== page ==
The issue is not whether AI will have an impact on work, but that it is already having one. A survey by the human resources and recruiting contractor Checkr found approximately 85% of workers have already used AI in their jobs. The question is how quickly that impact will intensify and spread. The already-widespread use of algorithms, learning-management systems, and automated software functions such as spell checks, internet searches, and chatbots in our work is an indicator of how rapidly we can expect more AI in the workplace.

Traditional AI has already had a large impact on manual labor, including many kinds of service work and manufacturing, for several decades—a trend that will no doubt continue. Now, generative AI has begun to replace more complex types of “cognitive” work. KPMG’s U.K. labor market study (see table) projects that authors, writers, and translators will have 43% of their tasks automated in the next decade. Programmers, software developers, PR and communications workers, and IT support are estimated to have 20% or more of their work tasks affected. Scientists and higher education faculty were the lowest on the list, but still face 6% of their work being automated by AI.

A Future Dystopia

Whether AI augments, deskills, or makes some kinds of human workers obsolete, it will likely bring the Global North into much closer alignment with the rest of the world, where formal employment is precarious, tedious, and poorly paid. Working for a specific boss, in a single workplace, and with regular pay has long been nonexistent for most of the human population. According to the ILO, in Africa, 85.8% of people have no formal jobs. That number is 68.2% in Asia and the Pacific, 40% in the Americas, and 25.1% in Europe and Central Asia. In the United States, estimates for precarious labor range widely. The U.S. Bureau of Labor Statistics says it comprises 10.1% of the workforce. McKinsey estimates it at 32%.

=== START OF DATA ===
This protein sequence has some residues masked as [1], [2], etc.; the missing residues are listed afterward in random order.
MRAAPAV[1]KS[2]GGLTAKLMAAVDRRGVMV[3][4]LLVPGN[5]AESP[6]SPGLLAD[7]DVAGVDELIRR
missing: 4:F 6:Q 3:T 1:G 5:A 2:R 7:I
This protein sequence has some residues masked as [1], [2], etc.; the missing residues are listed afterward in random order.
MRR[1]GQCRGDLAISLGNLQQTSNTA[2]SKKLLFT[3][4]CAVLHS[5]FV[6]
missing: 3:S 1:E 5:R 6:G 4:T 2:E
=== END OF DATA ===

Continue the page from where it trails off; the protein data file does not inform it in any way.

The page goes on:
These developments are hardly surprising. In 1867, Marx already imagined the automated factory run by self-learning AI. In Capital Volume I, he wrote that “As soon as a machine executes, without man’s help, all the movements required to elaborate the raw material, and needs only supplementary assistance from the worker, we have an automatic system of machinery, capable of constant improvement in its details.”

The focus on AI obscures not only the loss of social control when human labor is rendered obsolete, but why the technology is used in the first place. Just like the National Eating Disorders Association’s misstep with AI or the Hollywood studios’ desire to use AI writers and actors, bosses everywhere attempt to reduce their reliance on workers by augmenting or replacing them with new productivity-increasing technology. They are especially keen to do so when workers attempt to organize and assert their power.

Bosses often introduce technology in response to worker organizing, disruptions, and strikes. As Marx explained in Capital Volume I, “It would be possible to write a whole history of the inventions made since 1830 for the sole purpose of providing capital with weapons against working-class revolt.” AI is just the latest technology to play this role.

Because high unemployment risks social disorder, capitalists must keep people working to some extent even as they try to reduce their reliance on human labor in order to increase profits and maintain control of their firms. If AI can do the work of many human workers, it threatens to blow up the use of work as social control. The introduction of labor-saving technology to reduce the reliance on human workers while making the fewer workers who keep their jobs work harder is known as the “zerowork paradox.” AI replaces workers, and those who still have jobs work harder until they, too, can be automated. AI will gradually automate parts of work so that capital will need fewer and fewer workers. The robot apocalypse is not that robots will take our jobs, it is that work will no longer keep us under control.